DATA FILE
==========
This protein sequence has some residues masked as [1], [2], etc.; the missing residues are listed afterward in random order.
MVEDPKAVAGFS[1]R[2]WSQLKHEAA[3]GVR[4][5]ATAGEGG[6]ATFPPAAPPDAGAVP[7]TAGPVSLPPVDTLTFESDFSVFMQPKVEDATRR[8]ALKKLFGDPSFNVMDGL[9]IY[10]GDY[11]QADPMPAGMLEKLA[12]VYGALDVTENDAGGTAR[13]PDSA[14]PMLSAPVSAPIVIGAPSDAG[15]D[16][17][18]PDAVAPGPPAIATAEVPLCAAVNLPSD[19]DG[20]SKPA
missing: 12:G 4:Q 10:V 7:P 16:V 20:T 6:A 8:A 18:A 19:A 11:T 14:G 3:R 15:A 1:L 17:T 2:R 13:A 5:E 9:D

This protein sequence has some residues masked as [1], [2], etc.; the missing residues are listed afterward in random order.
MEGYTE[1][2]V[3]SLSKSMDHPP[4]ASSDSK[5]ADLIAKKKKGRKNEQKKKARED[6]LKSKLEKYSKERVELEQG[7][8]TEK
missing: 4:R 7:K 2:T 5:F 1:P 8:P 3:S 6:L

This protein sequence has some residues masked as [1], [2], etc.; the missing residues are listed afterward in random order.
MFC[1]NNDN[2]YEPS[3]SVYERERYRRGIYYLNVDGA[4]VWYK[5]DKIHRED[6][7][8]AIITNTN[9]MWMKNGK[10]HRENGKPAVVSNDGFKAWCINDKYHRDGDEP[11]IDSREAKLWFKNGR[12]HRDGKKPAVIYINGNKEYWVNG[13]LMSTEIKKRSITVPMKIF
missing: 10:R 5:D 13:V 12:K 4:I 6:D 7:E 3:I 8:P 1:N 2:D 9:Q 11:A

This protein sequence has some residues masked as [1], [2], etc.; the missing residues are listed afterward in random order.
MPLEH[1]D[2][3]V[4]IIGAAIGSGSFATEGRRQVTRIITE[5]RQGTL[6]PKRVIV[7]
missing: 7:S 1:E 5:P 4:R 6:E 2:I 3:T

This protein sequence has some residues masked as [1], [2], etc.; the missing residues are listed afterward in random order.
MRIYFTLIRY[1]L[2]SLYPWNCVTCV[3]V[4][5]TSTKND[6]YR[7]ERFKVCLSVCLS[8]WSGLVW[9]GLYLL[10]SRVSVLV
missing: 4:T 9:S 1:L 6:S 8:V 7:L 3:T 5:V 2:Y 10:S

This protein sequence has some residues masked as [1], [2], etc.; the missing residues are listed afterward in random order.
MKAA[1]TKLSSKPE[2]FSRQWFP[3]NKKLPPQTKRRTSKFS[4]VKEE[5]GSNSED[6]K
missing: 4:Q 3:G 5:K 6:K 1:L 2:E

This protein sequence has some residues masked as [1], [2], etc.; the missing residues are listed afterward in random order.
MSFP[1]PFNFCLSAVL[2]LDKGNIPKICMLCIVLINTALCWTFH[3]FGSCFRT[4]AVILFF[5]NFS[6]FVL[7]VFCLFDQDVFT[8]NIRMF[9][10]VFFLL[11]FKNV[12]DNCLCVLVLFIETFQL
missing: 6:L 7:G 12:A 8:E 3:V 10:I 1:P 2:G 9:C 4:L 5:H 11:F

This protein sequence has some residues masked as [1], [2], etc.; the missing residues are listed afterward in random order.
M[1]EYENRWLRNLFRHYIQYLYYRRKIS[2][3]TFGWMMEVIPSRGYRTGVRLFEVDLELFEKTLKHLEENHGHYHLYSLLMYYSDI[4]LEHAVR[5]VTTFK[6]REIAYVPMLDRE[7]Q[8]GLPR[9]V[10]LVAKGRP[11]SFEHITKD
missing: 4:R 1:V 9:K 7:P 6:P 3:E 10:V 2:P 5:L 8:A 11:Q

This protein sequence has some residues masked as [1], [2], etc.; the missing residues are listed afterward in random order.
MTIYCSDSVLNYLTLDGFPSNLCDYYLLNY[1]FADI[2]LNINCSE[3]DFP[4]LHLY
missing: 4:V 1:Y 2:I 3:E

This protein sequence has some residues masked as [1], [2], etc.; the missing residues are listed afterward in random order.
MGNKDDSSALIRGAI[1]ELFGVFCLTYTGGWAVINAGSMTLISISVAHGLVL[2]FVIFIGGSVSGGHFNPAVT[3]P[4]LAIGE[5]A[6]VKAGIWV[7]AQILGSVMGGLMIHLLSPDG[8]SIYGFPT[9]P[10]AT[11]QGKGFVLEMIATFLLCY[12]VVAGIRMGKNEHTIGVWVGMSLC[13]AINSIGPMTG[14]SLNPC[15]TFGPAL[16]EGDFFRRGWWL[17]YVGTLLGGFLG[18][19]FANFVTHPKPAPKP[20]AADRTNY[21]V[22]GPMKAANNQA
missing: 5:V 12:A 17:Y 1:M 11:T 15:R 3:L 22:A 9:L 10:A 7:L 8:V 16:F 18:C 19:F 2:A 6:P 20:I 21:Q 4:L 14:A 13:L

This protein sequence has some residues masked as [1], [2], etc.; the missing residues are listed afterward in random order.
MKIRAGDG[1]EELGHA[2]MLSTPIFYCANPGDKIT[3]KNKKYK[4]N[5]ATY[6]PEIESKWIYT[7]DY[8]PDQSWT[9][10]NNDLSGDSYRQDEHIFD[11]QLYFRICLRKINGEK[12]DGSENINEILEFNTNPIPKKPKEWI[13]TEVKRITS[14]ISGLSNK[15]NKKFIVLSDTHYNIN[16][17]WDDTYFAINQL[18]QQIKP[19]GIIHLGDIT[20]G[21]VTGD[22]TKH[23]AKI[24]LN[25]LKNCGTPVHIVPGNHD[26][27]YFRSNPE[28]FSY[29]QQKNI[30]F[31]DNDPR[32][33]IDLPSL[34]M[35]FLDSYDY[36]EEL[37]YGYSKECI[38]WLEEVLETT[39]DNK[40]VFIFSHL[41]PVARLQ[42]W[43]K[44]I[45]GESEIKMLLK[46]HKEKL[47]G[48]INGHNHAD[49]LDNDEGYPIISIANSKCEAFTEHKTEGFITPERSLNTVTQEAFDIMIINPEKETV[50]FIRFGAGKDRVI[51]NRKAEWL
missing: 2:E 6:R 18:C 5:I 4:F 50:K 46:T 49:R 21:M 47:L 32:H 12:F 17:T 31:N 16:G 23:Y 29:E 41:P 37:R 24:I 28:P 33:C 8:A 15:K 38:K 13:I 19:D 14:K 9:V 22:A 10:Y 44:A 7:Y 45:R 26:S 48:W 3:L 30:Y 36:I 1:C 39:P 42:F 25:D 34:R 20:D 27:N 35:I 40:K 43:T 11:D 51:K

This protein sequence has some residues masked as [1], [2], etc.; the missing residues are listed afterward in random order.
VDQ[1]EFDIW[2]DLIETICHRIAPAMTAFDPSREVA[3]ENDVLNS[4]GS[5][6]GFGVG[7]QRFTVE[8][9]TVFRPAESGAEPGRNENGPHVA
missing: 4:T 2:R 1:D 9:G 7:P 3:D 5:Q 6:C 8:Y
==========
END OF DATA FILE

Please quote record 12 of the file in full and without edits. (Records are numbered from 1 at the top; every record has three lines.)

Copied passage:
This protein sequence has some residues masked as [1], [2], etc.; the missing residues are listed afterward in random order.
VDQ[1]EFDIW[2]DLIETICHRIAPAMTAFDPSREVA[3]ENDVLNS[4]GS[5][6]GFGVG[7]QRFTVE[8][9]TVFRPAESGAEPGRNENGPHVA
missing: 4:T 2:R 1:D 9:G 7:P 3:D 5:Q 6:C 8:Y